The Origins of HEALTH: The Foundational Years

This is the first post in a trilogy in which I will share my own personal narrative of how I arrived to the moral position I hold today. This essay comes out of a
Moral Values presentation I was invited to give at my college as a person who had an active presence on campus.

You may be wondering, "What exactly does this have to do with coalition building, veganism, and feeding the world?" Good question! These will all be answered if you read through the posts. But the main reason I am posting this autobibliographical information is because I believe in the power of narrative. Narrative allows us the unique opportunity to understand another in a way few other things can. Through, narrative we see each other first as people and then as--perhaps in my case--vegans, privileged males, (eco)feminists, crazy liberals, etc. Thus, stories break through political divisions and present a face to which we are invited to ethically respond to (i.e.
Levinas). So whatever our opinion is on killing animals and free trade, this is an opportunity to delve into someone else's history of ideas, to see "where they are coming from."

We are indeed narrative creatures. Many philosophers are of the opinion that it is through telling stories that make us the most human, although I'll let you decide on that one. Hannah Arendt discusses in her The Human Condition the power of storytelling as political action, behavior that has a beginning but no ending. Stories are told and retold, each retelling a new interpretation. In fact, there are clinical psychologists who promote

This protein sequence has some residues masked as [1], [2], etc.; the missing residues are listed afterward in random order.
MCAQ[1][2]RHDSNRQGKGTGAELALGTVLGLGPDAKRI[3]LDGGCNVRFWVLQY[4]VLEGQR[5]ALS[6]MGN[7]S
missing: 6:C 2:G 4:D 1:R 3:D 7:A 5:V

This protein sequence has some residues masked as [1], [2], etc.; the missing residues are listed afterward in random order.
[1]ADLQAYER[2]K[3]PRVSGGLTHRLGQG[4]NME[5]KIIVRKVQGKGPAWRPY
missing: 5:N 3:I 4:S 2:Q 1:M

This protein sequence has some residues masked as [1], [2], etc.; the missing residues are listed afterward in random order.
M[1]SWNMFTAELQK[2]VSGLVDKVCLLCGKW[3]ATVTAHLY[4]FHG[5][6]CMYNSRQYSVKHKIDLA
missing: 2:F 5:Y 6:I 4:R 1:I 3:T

narrative therapy as a way of treating anxieties, because how we tell stories, how we choose to end them, and which ones we choose to tell shape our self-perception, our very identity. The following is not just my story, but a small slice of a larger story. We never have ownership of these stories, they are born in communities and transcend the life of the narrator... Really, though, I hope people may find some valuable knowledge in this story as I have. Through stories, we discover things about others, as well as about ourselves. Stories can also provide inspiration. As you'll read, I did not choose a vegan lifestyle until I was 19 because (other than being ignorant of animal agribusiness) I knew of no stories to provide me with guidance. If you've ever been veg*n, you'll know how much most of us enjoy learning others' journeys.
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